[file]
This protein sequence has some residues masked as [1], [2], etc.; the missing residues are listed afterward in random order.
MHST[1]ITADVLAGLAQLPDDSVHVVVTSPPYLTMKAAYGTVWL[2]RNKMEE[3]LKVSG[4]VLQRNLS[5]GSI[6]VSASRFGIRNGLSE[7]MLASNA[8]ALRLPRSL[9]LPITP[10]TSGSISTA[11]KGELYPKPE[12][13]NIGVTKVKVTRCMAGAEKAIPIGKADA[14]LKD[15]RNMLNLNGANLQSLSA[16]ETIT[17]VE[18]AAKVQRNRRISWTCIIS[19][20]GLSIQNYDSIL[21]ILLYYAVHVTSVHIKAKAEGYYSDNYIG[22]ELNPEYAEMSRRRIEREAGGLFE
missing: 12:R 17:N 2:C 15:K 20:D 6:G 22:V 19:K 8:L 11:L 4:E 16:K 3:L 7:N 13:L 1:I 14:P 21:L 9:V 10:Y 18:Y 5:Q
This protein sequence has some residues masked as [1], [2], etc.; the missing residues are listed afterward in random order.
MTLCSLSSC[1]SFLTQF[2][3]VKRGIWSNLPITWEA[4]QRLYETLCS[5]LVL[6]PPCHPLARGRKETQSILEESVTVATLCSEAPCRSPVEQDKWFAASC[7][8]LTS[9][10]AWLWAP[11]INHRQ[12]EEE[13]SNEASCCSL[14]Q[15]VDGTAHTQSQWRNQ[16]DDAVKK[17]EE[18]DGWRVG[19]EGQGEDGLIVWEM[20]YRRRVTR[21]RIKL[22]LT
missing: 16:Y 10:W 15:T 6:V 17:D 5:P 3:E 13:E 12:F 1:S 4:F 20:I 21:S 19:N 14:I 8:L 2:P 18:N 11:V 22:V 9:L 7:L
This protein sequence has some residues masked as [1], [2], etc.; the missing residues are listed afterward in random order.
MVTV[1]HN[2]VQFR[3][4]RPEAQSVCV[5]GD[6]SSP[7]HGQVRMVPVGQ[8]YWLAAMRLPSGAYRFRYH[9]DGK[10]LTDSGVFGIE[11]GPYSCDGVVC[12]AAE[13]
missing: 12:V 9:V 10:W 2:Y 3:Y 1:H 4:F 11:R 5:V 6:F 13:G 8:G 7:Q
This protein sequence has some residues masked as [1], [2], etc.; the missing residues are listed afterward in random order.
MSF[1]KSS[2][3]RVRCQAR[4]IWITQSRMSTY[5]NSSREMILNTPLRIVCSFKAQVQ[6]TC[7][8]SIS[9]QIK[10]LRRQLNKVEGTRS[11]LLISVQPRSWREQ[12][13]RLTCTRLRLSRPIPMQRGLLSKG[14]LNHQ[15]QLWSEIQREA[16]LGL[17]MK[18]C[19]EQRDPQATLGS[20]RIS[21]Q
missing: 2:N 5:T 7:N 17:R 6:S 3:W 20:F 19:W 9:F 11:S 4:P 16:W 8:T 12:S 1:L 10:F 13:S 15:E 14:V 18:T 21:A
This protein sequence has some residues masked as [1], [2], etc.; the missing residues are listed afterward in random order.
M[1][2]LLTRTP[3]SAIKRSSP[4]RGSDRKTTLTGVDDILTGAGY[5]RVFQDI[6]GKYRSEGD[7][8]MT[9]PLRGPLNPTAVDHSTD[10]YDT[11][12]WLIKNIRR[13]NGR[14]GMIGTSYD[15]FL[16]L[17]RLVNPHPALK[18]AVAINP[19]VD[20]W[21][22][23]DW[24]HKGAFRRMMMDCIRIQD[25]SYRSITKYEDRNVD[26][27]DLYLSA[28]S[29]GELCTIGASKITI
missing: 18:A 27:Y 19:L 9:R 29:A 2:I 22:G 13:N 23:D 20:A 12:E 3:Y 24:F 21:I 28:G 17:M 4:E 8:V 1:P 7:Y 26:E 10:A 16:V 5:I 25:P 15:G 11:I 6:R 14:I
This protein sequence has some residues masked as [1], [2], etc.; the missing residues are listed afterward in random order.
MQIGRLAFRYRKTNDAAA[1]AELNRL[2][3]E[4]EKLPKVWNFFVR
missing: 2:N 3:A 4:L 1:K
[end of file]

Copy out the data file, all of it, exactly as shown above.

This protein sequence has some residues masked as [1], [2], etc.; the missing residues are listed afterward in random order.
MHST[1]ITADVLAGLAQLPDDSVHVVVTSPPYLTMKAAYGTVWL[2]RNKMEE[3]LKVSG[4]VLQRNLS[5]GSI[6]VSASRFGIRNGLSE[7]MLASNA[8]ALRLPRSL[9]LPITP[10]TSGSISTA[11]KGELYPKPE[12][13]NIGVTKVKVTRCMAGAEKAIPIGKADA[14]LKD[15]RNMLNLNGANLQSLSA[16]ETIT[17]VE[18]AAKVQRNRRISWTCIIS[19][20]GLSIQNYDSIL[21]ILLYYAVHVTSVHIKAKAEGYYSDNYIG[22]ELNPEYAEMSRRRIEREAGGLFE
missing: 12:R 17:N 2:C 15:K 20:D 6:G 22:V 19:K 8:L 11:L 4:E 16:K 3:L 7:N 13:L 1:I 14:P 21:L 9:V 10:Y 18:Y 5:Q
This protein sequence has some residues masked as [1], [2], etc.; the missing residues are listed afterward in random order.
MTLCSLSSC[1]SFLTQF[2][3]VKRGIWSNLPITWEA[4]QRLYETLCS[5]LVL[6]PPCHPLARGRKETQSILEESVTVATLCSEAPCRSPVEQDKWFAASC[7][8]LTS[9][10]AWLWAP[11]INHRQ[12]EEE[13]SNEASCCSL[14]Q[15]VDGTAHTQSQWRNQ[16]DDAVKK[17]EE[18]DGWRVG[19]EGQGEDGLIVWEM[20]YRRRVTR[21]RIKL[22]LT
missing: 16:Y 10:W 15:T 6:V 17:D 5:P 3:E 13:E 12:F 1:S 4:F 20:I 21:S 19:N 14:I 8:L 2:P 18:N 11:V 22:V 9:L 7:L
This protein sequence has some residues masked as [1], [2], etc.; the missing residues are listed afterward in random order.
MVTV[1]HN[2]VQFR[3][4]RPEAQSVCV[5]GD[6]SSP[7]HGQVRMVPVGQ[8]YWLAAMRLPSGAYRFRYH[9]DGK[10]LTDSGVFGIE[11]GPYSCDGVVC[12]AAE[13]
missing: 12:V 9:V 10:W 2:Y 3:Y 1:H 4:F 11:R 5:V 6:F 13:G 8:G 7:Q
This protein sequence has some residues masked as [1], [2], etc.; the missing residues are listed afterward in random order.
MSF[1]KSS[2][3]RVRCQAR[4]IWITQSRMSTY[5]NSSREMILNTPLRIVCSFKAQVQ[6]TC[7][8]SIS[9]QIK[10]LRRQLNKVEGTRS[11]LLISVQPRSWREQ[12][13]RLTCTRLRLSRPIPMQRGLLSKG[14]LNHQ[15]QLWSEIQREA[16]LGL[17]MK[18]C[19]EQRDPQATLGS[20]RIS[21]Q
missing: 2:N 5:T 7:N 17:R 6:S 3:W 20:F 19:W 9:F 11:S 4:P 16:W 8:T 12:S 1:L 10:F 13:S 15:E 14:V 18:T 21:A
This protein sequence has some residues masked as [1], [2], etc.; the missing residues are listed afterward in random order.
M[1][2]LLTRTP[3]SAIKRSSP[4]RGSDRKTTLTGVDDILTGAGY[5]RVFQDI[6]GKYRSEGD[7][8]MT[9]PLRGPLNPTAVDHSTD[10]YDT[11][12]WLIKNIRR[13]NGR[14]GMIGTSYD[15]FL[16]L[17]RLVNPHPALK[18]AVAINP[19]VD[20]W[21][22][23]DW[24]HKGAFRRMMMDCIRIQD[25]SYRSITKYEDRNVD[26][27]DLYLSA[28]S[29]GELCTIGASKITI
missing: 18:A 27:Y 19:L 9:R 29:A 2:I 22:G 13:N 23:D 20:A 12:E 3:Y 24:F 21:I 28:G 17:M 4:E 8:V 1:P 7:Y 26:E 10:A 16:V 5:I 25:P 15:G 11:I 6:R 14:I
This protein sequence has some residues masked as [1], [2], etc.; the missing residues are listed afterward in random order.
MQIGRLAFRYRKTNDAAA[1]AELNRL[2][3]E[4]EKLPKVWNFFVR
missing: 2:N 3:A 4:L 1:K